7. In the Performance field, if the location you chose is the only one for this connector configuration, select Standard. Otherwise, choose the best type for your needs.
  8. In the Account kind field, select general purpose v2 or general purpose v1.
  9. In the Replication field, select the type you need.
  10. For the Access tier (default), select Hot or Cold.
  11. Click Next: Networking, and select the connectivity method.
  12. Complete the remaining options under Networking, Advanced, and Tags.
  13. Select Review + Create.
  14. Finally, enter the new Storage account name in the connector configuration you are creating.

Ref: https://docs.citrix.com/en-us/citrix-app-layering/4/connect/ms-azure.html

Azure Connector Configuration

Now that we have successfully configured our App Registration, generated our Client ID and Secret Key, and configured our Storage Account in Azure – We can now complete the configuration of our Azure Connector:

***************************

From Citrix App Layering 2211 onwards, Citrix has released a completely new Connector for Microsoft Azure which has been modernized for managing App Layering in Azure. The old connector which is detailed in this blog is deprecated, and due to be removed point in the future. This blog will be updated accordingly with reference to the new Azure Connector configuration as we implement and test.

New Azure Deployments connectors. Two new Azure connectors have been created and implemented into App Layering: Azure Deployments and Machine Creation for Azure Deployments. Both connectors also support Government environments (Azure Government and Machine Creation for Azure Government, respectively). The old Azure connector and Machine Creation for Azure connector (as well as their Government counterparts) are now deprecated, but still available for use for a limited time. For more information, see Azure deployments.

***************************

Now we have successfully configured out App Layering Azure Connector:

Next, and the final step we will cover in this blog is the creation of our Directory Junction within the App Layering Management Console.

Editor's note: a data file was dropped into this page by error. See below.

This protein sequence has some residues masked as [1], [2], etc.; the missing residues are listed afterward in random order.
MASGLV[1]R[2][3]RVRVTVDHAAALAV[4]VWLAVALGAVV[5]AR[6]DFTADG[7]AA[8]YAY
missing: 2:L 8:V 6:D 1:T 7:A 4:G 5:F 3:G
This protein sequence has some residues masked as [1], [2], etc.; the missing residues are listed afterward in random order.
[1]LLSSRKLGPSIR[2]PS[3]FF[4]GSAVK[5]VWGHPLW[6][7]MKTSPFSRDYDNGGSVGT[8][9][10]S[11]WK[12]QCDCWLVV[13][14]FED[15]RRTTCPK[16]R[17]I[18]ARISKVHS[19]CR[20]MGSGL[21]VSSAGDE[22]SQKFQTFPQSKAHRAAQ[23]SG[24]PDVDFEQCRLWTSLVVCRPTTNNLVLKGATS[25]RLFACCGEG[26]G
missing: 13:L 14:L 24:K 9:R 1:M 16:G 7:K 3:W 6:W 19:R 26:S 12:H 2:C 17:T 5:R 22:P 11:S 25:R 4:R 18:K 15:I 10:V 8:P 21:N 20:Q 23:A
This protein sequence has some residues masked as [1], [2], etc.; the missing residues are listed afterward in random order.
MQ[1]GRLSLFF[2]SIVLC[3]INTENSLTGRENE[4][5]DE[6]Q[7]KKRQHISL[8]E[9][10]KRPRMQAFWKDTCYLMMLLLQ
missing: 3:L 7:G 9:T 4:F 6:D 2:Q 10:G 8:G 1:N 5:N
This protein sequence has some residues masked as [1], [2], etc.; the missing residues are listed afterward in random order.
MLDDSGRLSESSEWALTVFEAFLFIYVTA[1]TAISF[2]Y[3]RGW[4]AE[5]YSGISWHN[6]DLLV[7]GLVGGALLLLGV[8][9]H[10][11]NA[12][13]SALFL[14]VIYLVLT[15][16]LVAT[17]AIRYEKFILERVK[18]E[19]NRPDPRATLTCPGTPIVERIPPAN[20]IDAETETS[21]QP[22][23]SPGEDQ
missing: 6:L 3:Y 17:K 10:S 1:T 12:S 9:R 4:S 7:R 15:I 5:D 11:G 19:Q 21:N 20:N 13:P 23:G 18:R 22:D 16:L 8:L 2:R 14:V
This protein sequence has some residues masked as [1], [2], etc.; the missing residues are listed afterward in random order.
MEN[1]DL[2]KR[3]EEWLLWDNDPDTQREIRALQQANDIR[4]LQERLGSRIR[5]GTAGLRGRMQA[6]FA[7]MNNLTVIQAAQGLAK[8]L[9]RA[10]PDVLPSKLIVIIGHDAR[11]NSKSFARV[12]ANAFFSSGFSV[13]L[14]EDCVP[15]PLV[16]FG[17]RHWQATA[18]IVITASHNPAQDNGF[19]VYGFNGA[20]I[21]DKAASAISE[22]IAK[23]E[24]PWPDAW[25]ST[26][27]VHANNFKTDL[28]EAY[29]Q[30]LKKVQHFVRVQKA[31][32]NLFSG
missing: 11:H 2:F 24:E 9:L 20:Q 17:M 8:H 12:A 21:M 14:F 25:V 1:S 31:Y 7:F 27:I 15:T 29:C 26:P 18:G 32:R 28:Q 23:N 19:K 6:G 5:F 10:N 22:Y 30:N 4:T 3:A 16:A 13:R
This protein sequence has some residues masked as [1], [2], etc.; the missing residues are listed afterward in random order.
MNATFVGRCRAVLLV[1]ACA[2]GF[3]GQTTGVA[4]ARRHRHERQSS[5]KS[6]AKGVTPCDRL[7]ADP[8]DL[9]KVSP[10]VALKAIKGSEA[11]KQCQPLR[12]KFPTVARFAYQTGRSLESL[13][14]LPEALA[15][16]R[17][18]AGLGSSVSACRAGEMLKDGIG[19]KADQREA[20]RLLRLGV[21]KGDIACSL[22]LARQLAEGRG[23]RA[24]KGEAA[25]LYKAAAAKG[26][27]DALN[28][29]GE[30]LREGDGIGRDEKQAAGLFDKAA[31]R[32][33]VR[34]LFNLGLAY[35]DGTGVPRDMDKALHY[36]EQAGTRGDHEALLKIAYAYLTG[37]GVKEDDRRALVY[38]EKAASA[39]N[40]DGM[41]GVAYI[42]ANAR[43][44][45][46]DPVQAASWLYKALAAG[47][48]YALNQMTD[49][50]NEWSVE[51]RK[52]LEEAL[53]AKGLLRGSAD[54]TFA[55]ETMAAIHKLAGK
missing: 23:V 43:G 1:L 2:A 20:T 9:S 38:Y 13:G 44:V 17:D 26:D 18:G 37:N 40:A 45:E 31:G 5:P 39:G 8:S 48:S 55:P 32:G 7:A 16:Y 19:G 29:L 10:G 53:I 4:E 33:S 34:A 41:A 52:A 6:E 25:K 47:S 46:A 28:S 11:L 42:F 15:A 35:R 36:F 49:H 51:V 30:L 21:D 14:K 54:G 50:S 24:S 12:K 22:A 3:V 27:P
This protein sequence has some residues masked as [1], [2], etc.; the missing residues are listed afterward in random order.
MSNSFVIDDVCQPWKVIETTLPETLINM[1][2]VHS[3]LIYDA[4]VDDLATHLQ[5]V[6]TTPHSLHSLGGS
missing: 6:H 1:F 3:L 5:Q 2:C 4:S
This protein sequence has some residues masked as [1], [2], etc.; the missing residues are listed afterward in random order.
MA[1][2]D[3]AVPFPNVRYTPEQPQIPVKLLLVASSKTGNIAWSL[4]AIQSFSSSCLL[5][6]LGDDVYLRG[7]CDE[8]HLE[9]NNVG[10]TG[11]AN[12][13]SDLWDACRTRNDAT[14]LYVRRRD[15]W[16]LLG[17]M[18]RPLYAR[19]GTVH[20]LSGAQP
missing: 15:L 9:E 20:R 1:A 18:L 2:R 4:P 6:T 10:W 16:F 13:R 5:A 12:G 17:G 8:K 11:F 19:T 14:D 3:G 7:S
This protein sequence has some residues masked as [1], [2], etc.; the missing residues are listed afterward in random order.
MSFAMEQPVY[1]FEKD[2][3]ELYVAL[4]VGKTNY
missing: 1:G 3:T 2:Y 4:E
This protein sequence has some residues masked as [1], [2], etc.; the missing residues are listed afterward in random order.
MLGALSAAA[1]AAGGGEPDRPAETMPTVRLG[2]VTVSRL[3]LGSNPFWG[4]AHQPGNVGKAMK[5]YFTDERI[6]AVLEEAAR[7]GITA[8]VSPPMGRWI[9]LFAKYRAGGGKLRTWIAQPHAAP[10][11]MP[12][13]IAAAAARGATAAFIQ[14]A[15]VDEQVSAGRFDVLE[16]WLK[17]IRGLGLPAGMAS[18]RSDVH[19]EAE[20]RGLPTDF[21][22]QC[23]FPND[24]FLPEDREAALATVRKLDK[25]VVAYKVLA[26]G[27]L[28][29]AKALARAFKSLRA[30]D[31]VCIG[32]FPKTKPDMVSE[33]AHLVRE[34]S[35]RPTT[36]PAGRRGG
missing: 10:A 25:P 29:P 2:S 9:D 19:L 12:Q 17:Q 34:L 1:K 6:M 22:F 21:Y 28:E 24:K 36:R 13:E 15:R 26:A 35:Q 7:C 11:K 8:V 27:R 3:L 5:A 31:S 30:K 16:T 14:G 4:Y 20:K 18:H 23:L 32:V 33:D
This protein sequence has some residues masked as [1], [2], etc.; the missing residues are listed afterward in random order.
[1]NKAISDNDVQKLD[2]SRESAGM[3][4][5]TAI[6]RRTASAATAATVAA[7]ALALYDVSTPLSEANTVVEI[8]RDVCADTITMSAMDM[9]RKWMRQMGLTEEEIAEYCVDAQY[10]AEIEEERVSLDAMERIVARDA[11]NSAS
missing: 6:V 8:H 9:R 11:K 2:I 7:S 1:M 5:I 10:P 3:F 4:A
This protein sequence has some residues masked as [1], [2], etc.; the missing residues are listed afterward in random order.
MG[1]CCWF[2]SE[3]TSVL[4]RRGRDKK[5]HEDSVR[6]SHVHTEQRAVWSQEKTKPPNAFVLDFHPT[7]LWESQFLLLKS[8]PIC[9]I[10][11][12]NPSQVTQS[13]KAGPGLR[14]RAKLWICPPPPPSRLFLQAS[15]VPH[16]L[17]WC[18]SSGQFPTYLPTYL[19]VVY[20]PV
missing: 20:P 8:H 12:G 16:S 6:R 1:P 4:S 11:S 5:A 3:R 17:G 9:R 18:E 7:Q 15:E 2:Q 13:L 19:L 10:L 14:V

Create a Directory Junction

  1. Click System > Directory Services.
  2. Click Add Directory Junction.
  3. Specify the details for the directory server:
    • Server address – The name for the server that you use for the directory service (IP Address or DNS Name).
    • Port – Specify the port number for communicating with the directory server.
    • Use SSL – Click to enable Secure Sockets Layer (SSL) communication. If certificate errors occur, the wizard displays a list of these errors. If you are sure it is safe to ignore them, click Ignore Certificate Errors.
    • Connect – Click to verify so the appliance can connect to the directory service.
    • Bind Distinguished Name (DN) – To determine the correct syntax for the Bind DN or user name, see the documentation for your directory. The following examples show some of the ways you can specify a user for the directory service:
      • domain\username
      • username@domain.com.
    • Bind Password – Type the password.
    • Connect – Click to verify so the appliance can connect to the directory service.

  • Base Distinguished Name – Specify where the software starts searching for users and groups in the remote directory service.
  • Directory Junction Name – The name of the folder that you see in the tree view. You can use any name, including the name of a domain in your directory service tree.
  1. Click Confirm and Complete.

Once you have completed, click save:

***************************

From Citrix App Layering 2211 onwards, Citrix has released a completely new Connector for Microsoft Azure which has been modernized for managing App Layering in Azure. The old connector which is detailed in this blog is deprecated, and due to be removed point in the future. This blog will be updated accordingly with reference to the new Azure Connector configuration as we implement and test.

New Azure Deployments connectors. Two new Azure connectors have been created and implemented into App Layering: Azure Deployments and Machine Creation for Azure Deployments. Both connectors also support Government environments (Azure Government and Machine Creation for Azure Government, respectively). The old Azure connector and Machine Creation for Azure connector (as well as their Government counterparts) are now deprecated, but still available for use for a limited time. For more information, see Azure deployments.

***************************

To Summarise, in this blog post we have covered the following:

  • ELM Appliance deployment process via PowerShell
  • Configuration of the ALMC (App Layering Management Console).
    • Configuration of a Network File Share
    • Setup of Directory junction
    • Configuration of App Registration / Service Principal within Azure
    • Configuration of Azure App Layering Connector

  • In the series of blogs that will follow, we will focus on Deployment of the:
    • Configuration of New Azure Connector deployment from App Layering 2211 onwards
    • OS Layer
    • Platform Layer
    • App Layer
    • Elastic Layers
    • User Layers